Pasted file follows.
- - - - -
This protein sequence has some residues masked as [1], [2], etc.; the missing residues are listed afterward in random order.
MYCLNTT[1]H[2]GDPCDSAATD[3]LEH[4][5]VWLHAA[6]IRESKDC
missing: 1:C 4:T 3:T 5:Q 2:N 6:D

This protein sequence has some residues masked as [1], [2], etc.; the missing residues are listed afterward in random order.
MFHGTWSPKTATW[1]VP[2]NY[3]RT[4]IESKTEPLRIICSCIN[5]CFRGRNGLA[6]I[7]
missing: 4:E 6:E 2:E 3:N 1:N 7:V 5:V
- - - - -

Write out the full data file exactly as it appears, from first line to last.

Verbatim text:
This protein sequence has some residues masked as [1], [2], etc.; the missing residues are listed afterward in random order.
MYCLNTT[1]H[2]GDPCDSAATD[3]LEH[4][5]VWLHAA[6]IRESKDC
missing: 1:C 4:T 3:T 5:Q 2:N 6:D

This protein sequence has some residues masked as [1], [2], etc.; the missing residues are listed afterward in random order.
MFHGTWSPKTATW[1]VP[2]NY[3]RT[4]IESKTEPLRIICSCIN[5]CFRGRNGLA[6]I[7]
missing: 4:E 6:E 2:E 3:N 1:N 7:V 5:V